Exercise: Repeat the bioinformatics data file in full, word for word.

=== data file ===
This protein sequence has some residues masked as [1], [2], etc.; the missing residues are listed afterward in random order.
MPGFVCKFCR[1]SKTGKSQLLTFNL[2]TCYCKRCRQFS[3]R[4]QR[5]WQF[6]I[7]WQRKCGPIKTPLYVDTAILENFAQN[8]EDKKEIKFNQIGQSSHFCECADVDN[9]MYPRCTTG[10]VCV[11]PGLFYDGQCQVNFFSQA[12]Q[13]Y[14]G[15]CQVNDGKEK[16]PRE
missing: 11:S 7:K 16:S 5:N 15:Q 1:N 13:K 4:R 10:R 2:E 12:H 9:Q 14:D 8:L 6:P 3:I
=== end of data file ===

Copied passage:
This protein sequence has some residues masked as [1], [2], etc.; the missing residues are listed afterward in random order.
MPGFVCKFCR[1]SKTGKSQLLTFNL[2]TCYCKRCRQFS[3]R[4]QR[5]WQF[6]I[7]WQRKCGPIKTPLYVDTAILENFAQN[8]EDKKEIKFNQIGQSSHFCECADVDN[9]MYPRCTTG[10]VCV[11]PGLFYDGQCQVNFFSQA[12]Q[13]Y[14]G[15]CQVNDGKEK[16]PRE
missing: 11:S 7:K 16:S 5:N 15:Q 1:N 13:K 4:R 10:R 2:E 12:H 9:Q 14:D 8:L 6:P 3:I